Time for us web devs to step in and show you how it's done. First, get a client, then do your best to minify that key with 30 other keys and pack in 15 webfonts that are only used once, then toss a 500KB PNG image on top of the pile because the client reaaaaally wants an alpha channel drop shadow but claims they also want IE8 support so they can't use a canvas to do it. The 3-7MB of bloat should keep every crypto breaking mechanism busy for the until quantum computers.



  • @spamcourt said:

    You should read Q3 and its answer at the author's paper summary page: http://www.cs.tau.ac.il/~tromer/acoustic/
    Thanks!

     



  • @Mcoder said:

    Yet, sound is not side channel (unless it's the fan sound),

    Or, as in this case, the noise of the voltage regulator ramping up and down according to the CPU's level of activity, so yes, it is a side-channel.

    @Mcoder said:

    computers have hardware explicitly designed for emiting and receiving it, thus randomizing the order of instructions will have no benefit. Also, you forgot to make you computer run on batteries, and ice somewhere, so you won't leak heat.

     Anyway, for anybody complaining that computers can't emmit or receive anything over 20kHz, and what about sound under 20Hz? Some distortion is acceptable, one does not need much bandwidth for transmitting a 4kb key.

    The computer's sound card has nothing to do with this.  You appear to be imagining some kind of malware on the machine that is leaking info through the sound card.  The attack being discussed is nothing like that at all.  I think you did not read the linked article.




  • @DaveK said:

    The computer's sound card has nothing to do with this. 
     

    I don't see mcoder mentioning or implying the sound card anywhere.



  • @dhromed said:

    @DaveK said:

    The computer's sound card has nothing to do with this. 
     

    I don't see mcoder mentioning or implying the sound card anywhere.

     

    What to you call " computers have hardware explicitly designed for emiting and receiving it,"  (where "it" refers to sound!)....



  • @TheCPUWizard said:

    What to you call " computers have hardware explicitly designed for emiting and receiving it,"  (where "it" refers to sound!)....
     

    Indeed. My own understanding blinded me to his faulty sarcastic roundabout description.



  • The crypto suite they attacked was GnuPG, which only goes to show you can't expect those useless fucking hippie FOSStards to get anything right... oh, wait.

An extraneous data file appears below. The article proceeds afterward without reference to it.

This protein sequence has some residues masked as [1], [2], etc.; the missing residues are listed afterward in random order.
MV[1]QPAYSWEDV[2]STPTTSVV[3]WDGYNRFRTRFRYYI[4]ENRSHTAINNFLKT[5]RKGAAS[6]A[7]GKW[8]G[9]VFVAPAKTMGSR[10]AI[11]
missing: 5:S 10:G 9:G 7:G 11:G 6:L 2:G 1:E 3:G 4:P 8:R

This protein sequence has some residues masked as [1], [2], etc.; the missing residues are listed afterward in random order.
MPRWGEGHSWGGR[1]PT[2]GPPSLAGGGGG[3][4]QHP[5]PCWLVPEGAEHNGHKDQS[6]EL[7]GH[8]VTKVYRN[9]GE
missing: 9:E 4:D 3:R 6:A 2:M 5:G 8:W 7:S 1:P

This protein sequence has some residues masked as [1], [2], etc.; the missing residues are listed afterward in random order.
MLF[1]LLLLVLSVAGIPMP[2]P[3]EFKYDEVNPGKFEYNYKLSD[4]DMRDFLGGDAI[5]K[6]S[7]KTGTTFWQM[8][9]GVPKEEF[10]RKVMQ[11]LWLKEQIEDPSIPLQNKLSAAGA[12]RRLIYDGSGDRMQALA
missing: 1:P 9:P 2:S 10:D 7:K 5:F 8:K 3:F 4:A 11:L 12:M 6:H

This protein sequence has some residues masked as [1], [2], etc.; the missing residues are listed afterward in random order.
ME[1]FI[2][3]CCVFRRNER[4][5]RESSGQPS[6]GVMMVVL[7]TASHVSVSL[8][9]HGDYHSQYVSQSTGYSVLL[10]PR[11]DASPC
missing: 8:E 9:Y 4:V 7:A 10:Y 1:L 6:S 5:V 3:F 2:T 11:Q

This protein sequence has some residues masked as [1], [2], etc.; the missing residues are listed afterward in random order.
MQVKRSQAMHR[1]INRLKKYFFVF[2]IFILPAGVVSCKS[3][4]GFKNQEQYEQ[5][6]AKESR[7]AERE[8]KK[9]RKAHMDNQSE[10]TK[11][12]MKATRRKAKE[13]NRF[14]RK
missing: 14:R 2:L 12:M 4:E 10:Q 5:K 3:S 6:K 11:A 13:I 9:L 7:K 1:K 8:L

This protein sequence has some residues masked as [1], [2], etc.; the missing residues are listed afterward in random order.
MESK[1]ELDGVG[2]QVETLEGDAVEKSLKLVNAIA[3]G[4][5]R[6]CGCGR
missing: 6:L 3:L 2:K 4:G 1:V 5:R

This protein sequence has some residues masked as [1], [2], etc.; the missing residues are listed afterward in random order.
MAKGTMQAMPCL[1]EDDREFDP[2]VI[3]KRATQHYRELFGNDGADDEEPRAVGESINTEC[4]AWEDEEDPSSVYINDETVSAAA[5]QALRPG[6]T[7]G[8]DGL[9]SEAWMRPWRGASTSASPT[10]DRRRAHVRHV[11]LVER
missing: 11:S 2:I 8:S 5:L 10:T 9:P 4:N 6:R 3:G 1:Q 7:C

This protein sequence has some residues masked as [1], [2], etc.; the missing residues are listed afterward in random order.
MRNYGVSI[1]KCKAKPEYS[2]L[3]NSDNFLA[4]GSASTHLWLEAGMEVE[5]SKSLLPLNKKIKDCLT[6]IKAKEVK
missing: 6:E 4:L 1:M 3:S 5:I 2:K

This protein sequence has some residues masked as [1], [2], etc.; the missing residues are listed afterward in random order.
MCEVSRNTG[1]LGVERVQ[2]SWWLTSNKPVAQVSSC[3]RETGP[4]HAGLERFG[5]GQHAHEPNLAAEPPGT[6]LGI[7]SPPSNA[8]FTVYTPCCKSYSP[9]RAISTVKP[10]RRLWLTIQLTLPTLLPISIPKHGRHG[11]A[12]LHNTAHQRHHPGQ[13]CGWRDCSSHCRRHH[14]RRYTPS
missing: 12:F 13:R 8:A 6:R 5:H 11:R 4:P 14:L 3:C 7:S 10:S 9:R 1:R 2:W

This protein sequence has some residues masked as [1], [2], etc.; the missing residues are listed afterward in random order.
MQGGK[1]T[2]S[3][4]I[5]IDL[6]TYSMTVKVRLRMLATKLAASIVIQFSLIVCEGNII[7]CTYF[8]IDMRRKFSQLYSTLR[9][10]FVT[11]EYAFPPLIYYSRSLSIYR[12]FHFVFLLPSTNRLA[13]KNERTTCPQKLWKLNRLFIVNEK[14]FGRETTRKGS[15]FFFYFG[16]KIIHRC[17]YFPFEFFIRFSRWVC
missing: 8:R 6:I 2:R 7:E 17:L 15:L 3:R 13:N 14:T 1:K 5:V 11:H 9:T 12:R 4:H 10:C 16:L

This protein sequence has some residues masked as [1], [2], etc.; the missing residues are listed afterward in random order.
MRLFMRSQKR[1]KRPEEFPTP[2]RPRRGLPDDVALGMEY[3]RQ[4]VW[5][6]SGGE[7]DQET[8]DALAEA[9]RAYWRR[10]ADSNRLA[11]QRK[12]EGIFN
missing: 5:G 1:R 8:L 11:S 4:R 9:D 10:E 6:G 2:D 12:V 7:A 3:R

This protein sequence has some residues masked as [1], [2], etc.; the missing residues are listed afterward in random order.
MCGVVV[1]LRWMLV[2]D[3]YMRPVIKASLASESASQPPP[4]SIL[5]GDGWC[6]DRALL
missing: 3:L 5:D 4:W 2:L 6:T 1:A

• @TGV said:

    So, it makes me suspect that the inference that you can crack the key with a normal smartphone next to the computer is not completely accurate.
    That's not an inference, that's an experimentally verified result. Read the paper.



  • @martijntje said:

    The solution is simple. One has to insulate the computer. Most computers come with plenty of holes in them, supposedly to allow fresh air in and warm air out.
    Do we have to use the Cone of Silence?



  • @El_Heffe said:

    @TGV said:

    you can't pick up sounds up to 150kHz with a smartphone,
    It takes very specialized (i.e., expensive) equipment for anything above 20khz.

    You're certainly not going to do it with a phone or any standard off-the-shelf microphone. The best microsphones available, costing $10,000 or more, can ony pick up frequencies up to 20khz.

    Wrong. Those microphones cost that much because they counter distortion and unwanted noises. High frequency microphones are not that expensive.

    I should know, some of the Physics experiments for my pupils call for Ultrasound measurements - and while the equipment is not cheap, it didn't pass the 1,000€ mark either. You can get such microphones for about 500€. Although you'll need some additional equipment as well, such as amplifiers and a proper DSP (and that is usually the really expensive part).



  • @Rhywden said:

    Although you'll need some additional equipment as well, such as amplifiers and a proper DSP (and that is usually the really expensive part).

    And the DSP can be largely eliminated if you don't need "real time" analysis. IF the raw data can be just digitized and recorded, then the analysis can be run (much much slower) on a general purpose PC...



  •  I encrypt my data with flatulence.  Just wait until they get a load of that!



  • Put a microphone into a co-located server, slot it into a rack in a data center, and then scoop up the encryption keys from hundreds of nearby servers.

    Have these people never been inside a data center before? What kind of SNR are they expecting to get exactly? You can't even hear a juicy fart if you're standing next to a typical rack.



  • On my old commodore 64 I could tell if the machine was about to crash from the change in whine of the CPU. (only 1 MHz so it didn't take a long loops to make it audible) At my first job, the coworker in the adjacent cubicle had some beast of a Dell running NT 4.0, and I could easily tell whenever they were scrolling a window.



  • Security researchers have successfully broken one of the most secure encryption algorithms, 4096-bit RSA
     

    No, they have broken an encryption process. If they had broken the algorithm, they wouldn't have to use a microphone.


  • Discourse touched me in a no-no place

    @levbor said:

    No, they have broken an encryption process. If they had broken the algorithm, they wouldn't have to use a microphone.
    It also requires a special plaintext (the technique relies on the software handing zeroes specially) and a reasonably quiet environment (to keep the noise floor down). Awkward, but not impossible on client systems.



  • @OfficeMigrant said:

    On my old commodore 64 I could tell if the machine was about to crash from the change in whine of the CPU. (only 1 MHz so it didn't take a long loops to make it audible)
    I could hear when RAM was used intensivly on my (father's) 286.@OfficeMigrant said:
    At my first job, the coworker in the adjacent cubicle had some beast of a Dell running NT 4.0, and I could easily tell whenever they were scrolling a window.
    That worked on my 486 with Windows 95 as well. S3 card?